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Can I qualify for Workers Comp as a remote employee?

Workers Comp for Remote Employee

Are remote workers entitled to receive workers’ compensation benefits?

When an injury or illness happens during regular work hours, remote and telecommuting employees are often covered by workers’ compensation coverage. In 2011, an Oregon court case set the criteria for deciding whether an injured remote worker is entitled to workers’ compensation benefits (Sandberg v. JC Penney Co. Inc., 243 Ore. App. 342 (2011)). The court ruled that an injury must be related to and sustained during the course of employment for workers’ compensation benefits to apply. When a worker is hurt on the job, it’s because of anything inherent to their job or because of hazards present in the workplace.

The Oregon court determined that the following factors must be taken into account when determining whether or not an injury occurred during the course of employment:

  • circumstances that led to the injury; and

  • the injury’s location and date; and

  • The existence of a link between the injury and the employee’s scope of work.

The court ruled that an employer could not require an employee to provide the workplace’s furnishings and then use the employee’s lack of control over such furnishings to avoid providing workers’ compensation. Hence, employers have an obligation to provide their on-site and off-site staff with the same level of safety.

In a workers comp claim?

Do injuries covered by Oregon’s general rule also apply to workers who are working remotely?

If you get hurt on the job in Oregon, and it happens to be “in the course of” or “arising out of” your employment, you may be eligible for workers’ compensation. The same holds true for injuries sustained away from the office, provided they happened in the course of the employee’s duties.

The “in the course of” criterion looks at when, where, and how the harm occurred. An accident that occurs on company premises makes determining liability straightforward. On the other hand, if a remote worker has the freedom to set his own schedule, the company has no grounds to dispute an employee’s claim that he was hurt at 11 p.m. on a Wednesday while undertaking work-related duties. Questions about injury reporting may also arise if the employee has a remote station and can work from a coffee shop or elsewhere.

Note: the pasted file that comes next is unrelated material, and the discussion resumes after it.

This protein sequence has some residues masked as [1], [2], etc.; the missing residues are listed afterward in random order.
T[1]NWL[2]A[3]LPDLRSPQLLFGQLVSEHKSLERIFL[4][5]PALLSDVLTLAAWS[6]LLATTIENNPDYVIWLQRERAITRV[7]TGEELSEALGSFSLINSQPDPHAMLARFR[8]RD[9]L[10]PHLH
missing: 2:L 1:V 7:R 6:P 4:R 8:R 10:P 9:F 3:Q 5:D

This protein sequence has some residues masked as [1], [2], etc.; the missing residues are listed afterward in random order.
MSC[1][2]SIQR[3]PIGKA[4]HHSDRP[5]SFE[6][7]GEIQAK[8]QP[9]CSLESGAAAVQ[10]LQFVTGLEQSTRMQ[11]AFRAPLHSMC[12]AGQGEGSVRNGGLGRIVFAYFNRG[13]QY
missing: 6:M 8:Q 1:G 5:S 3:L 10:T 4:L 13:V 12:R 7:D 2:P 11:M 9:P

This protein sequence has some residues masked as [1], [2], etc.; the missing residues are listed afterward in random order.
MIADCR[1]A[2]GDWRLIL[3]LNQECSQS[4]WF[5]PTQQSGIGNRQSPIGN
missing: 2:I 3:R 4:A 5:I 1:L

The “arising out of” criterion looks at how the harm was related to the worker’s job. The worker must have been injured because of a risk he was exposed to on the job or in his working conditions. The required level of causality is low, but it must still be met. Employers face challenges when it comes to the safety of their remote workers because they cannot monitor their employees as closely. As a result, the “arising out of” prong presents a far more challenging analysis for remote employees, as the circumstance gives birth to a complicated interplay between work activities and non-work activities.

How should an employer deal with if a remote employee has been injured?

The risk of injury at work is high for everyone, but it’s extremely high for people who do their jobs from home. As a result, companies need to learn how to identify injuries that could be considered work-related and train their managers and HR staff accordingly. Injuries can be treated immediately, and the insurance company notified if necessary.

Worker’s compensation and the “coming and going” rule

When there is a clear demarcation between work and home, the “Coming and Going Rule” makes determining compensation simple. There are limited circumstances in which a worker who is injured while commuting to or from work might be eligible for workers’ compensation. This rule, however, becomes more nuanced when one’s house also serves as a secondary place of employment.

Contact our experienced Oregon Workers’ Compensation Attorney

You need an experienced Oregon workers’ compensation attorney if you have been refused benefits for a work-related accident or sickness that occurred while you were working from home. Our experienced work injury attorney at Aldrich Law, LLC can help you decide how to proceed with your workers’ compensation claim.

Injured in a workers comp claim and have a question?

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